As the world united to fight the consequences of coronavirus, many businesses pivoted to provide as much support as possible. But will these good intentions survive a return to normal?
If there’s one thing company executives can agree on in 2020, it’s that the concept of “business as usual” feels like a relic of the past. The challenges brought by the coronavirus pandemic have pushed governments, society, institutions and individuals to their limits. In a business context, unforeseen volatility has exposed vulnerabilities in many organisations, forcing closures for some, and restructuring, redundancies and a rethink for others.
Among the chaos, pressure has also increased on businesses to pivot in favour of helping to support the overall effort in fighting the disease. As the dust settles on the first wave of the virus, and at the outset of the second, the scale of what has been lost and gained in the business world over the last ten months becomes clearer.
Stories abound of enterprises that have used their influence, infrastructure and financial capital to support governments and institutions for the common good.
Business strategies for social impact
It’s a trend that has seen globally renowned luxury goods manufacturers, such as LVMH, pivot operations to make and provide hand sanitiser and masks for local hospitals in vast quantities, or car manufacturer Ford making ventilators in the United States.
Closer to home, large hotel chains in the UK provided shelter for homeless people and BrewDog, a popular Scottish brewery, produced hand sanitiser. Food companies such as BOL provided 21,000 meals to the NHS and homeless charities, and CMG Leisure, a sex toy manufacturer, used its facilities to make “ear savers” for NHS workers.
A decade or so ago, it may have been hard to imagine that businesses would play such a critical role in supporting government and society at large in the face of a deadly pandemic. But these days consumers don’t just appreciate the concept of corporate social responsibility, they expect it.
According to the 2020 Edelman Trust Barometer, 64 per cent of consumers in 2019 were “belief-driven buyers”, who feel brands can be a powerful force for change, compared with 51 per cent in 2017, showing a strong growth trend over a relatively short period.
Put plainly, from a consumer perspective, it is no longer enough for businesses to just be good at what they do, if they are not also doing good in the process. But in an increasingly difficult external environment, as we move through a second, even more serious, wave of the virus, can companies be expected to retain their focus on business strategies for social impact? And what are the risks for those that do not?
The pressure to remain socially responsible
“During the first wave of the pandemic, businesses showed they could pull together and tackle serious issues,” says Kate Hartley, co-founder of Polpeo and author of Communicate in a Crisis. “We started to rethink what, and who, really matters to our society.”
It makes sense. At the time, the crisis was front and centre of everything, occupying headlines worldwide, and the threat was largely unknown. People were scared, which had a powerful galvanising effect, encouraging social cohesion and prompting businesses to look beyond their own profits to a greater social impact.
But as we move through the second COVID wave, the business operating environment has shifted dramatically. In the context of an oncoming recession, and as reality sinks in that the pandemic may have irrevocably shifted the way we live, work and socialise, those businesses managing to stay open are already under significant pressure to adapt to the constantly changing environment.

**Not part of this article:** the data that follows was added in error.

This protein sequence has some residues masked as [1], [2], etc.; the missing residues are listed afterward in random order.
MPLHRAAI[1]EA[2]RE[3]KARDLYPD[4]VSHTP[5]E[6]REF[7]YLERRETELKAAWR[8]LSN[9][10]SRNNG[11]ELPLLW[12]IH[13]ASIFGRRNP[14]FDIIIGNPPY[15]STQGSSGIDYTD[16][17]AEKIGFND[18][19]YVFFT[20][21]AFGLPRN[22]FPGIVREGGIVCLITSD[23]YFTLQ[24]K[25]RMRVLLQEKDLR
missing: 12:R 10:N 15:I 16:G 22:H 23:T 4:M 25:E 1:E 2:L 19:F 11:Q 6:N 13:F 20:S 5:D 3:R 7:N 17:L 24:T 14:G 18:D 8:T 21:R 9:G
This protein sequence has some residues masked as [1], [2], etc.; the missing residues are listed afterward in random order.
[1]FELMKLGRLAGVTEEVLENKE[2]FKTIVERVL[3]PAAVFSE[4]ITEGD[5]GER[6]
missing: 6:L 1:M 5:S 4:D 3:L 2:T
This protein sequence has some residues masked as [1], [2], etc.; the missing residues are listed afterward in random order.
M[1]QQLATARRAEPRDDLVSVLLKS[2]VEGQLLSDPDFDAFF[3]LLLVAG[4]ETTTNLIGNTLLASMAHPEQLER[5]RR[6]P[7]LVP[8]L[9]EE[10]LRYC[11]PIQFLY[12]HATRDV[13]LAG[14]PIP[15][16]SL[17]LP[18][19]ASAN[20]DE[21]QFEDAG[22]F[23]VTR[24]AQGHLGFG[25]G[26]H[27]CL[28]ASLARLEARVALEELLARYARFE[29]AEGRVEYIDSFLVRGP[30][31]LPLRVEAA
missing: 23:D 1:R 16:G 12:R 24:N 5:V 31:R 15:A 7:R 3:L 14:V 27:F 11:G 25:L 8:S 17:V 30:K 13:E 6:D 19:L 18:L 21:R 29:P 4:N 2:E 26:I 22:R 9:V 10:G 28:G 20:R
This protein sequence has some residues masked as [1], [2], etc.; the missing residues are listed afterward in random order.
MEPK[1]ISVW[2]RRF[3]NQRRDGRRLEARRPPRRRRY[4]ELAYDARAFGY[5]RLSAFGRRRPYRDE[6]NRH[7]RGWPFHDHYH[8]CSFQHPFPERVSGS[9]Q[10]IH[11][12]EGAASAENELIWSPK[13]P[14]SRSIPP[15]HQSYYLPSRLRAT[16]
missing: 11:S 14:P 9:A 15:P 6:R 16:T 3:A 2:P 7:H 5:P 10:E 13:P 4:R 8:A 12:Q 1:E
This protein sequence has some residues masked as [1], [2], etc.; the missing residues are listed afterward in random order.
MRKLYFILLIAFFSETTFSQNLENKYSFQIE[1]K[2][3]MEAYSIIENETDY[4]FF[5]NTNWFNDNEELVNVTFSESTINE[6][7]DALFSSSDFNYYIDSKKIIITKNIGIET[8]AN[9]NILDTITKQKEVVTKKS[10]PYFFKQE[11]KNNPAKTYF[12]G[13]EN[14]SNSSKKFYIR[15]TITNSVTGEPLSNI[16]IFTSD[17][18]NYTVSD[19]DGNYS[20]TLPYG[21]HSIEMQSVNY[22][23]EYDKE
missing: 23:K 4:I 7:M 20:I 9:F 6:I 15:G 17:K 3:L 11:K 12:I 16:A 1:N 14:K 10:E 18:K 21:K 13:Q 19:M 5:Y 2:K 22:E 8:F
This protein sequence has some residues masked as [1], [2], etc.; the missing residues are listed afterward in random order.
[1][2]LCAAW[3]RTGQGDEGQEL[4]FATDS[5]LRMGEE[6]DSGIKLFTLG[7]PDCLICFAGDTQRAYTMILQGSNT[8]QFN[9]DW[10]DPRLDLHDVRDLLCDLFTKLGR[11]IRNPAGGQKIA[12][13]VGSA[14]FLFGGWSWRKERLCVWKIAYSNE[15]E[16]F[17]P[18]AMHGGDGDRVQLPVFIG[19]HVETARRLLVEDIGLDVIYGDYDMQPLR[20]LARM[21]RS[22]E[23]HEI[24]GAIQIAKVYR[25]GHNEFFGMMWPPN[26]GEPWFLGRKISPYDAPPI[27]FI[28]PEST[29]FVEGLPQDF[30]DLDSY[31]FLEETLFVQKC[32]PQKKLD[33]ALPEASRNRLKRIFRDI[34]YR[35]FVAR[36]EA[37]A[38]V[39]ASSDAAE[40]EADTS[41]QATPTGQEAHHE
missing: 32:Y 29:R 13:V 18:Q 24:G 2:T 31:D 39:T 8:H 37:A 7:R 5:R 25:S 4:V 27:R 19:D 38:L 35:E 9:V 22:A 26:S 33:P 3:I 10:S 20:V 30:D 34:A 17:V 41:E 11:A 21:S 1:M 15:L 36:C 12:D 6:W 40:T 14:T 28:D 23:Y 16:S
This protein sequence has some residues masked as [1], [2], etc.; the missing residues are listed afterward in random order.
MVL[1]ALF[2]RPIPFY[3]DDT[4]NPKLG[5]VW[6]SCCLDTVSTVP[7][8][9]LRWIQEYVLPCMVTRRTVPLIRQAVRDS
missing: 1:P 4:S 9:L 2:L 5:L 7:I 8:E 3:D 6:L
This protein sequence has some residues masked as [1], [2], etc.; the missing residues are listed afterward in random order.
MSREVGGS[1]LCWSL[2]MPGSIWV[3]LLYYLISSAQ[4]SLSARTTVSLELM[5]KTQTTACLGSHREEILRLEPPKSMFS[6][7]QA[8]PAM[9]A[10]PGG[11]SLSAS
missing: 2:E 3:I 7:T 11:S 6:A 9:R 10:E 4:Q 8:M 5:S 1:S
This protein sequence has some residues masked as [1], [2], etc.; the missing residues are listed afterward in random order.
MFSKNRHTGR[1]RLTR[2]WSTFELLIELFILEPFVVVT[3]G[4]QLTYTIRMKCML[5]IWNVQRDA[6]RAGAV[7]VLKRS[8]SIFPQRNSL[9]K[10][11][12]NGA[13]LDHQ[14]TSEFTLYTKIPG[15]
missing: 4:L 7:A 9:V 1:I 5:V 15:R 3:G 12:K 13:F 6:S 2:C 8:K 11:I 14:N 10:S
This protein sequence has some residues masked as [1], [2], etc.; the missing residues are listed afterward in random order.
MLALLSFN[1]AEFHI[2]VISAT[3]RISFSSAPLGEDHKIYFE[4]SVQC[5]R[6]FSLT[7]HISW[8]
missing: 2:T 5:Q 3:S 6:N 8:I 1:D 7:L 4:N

The question is will they be able to retain business strategies for social impact at a time when many are fighting for survival?
“I think we’ve seen that businesses can, if they choose to, do amazing things for society. If, post-COVID, they choose not to do those things again, but simply chase profits at the expense of societal good, they will face a bigger backlash than ever before,” Hartley, who advises firms on reputational risks, believes.
“We care more about our collective health, our environmental impact, and our human rights than ever before. In some ways, there will be no business as usual. Everything has changed.”
She advises business leaders to shift their thinking away from returning to business as usual and focus instead on seeing opportunities in the new normal. There are reputational benefits for those able to balance the tandem pressures of cultivating effective business strategies that are also drivers of positive social impact.
Leaders who cultivate purpose stand to gain
For brands like LVMH that refocused an entire supply chain in the space of 48 hours in May to supply hospitals in Paris with personal protective equipment, retaining such a high level of altruism beyond the pandemic is not likely to be sustainable. But the brand insists social impact is built into its corporate DNA, enabling them to continue to support worthy causes even as we move out of the crisis.
According to LVMH: “We have a responsibility to do good when things are going well, not just in times of crisis.” And while it’s true this might be much easier for a multinational estimated to be worth $134 billion than a startup or other small business, their perspective highlights a challenge that should be high on the agenda of business leaders as we begin thinking about the transition to a post-COVID existence.
It is clear in 2020 consumers expect more from brands than before, making business strategies for social impact both highly rewarding and highly risky, if they are not driven by a genuine motive. When the threat of COVID-19 begins to fade, brands combining a clear purpose with strong ethics, and making only authentic and achievable commitments, will be in a stronger position than those that do not.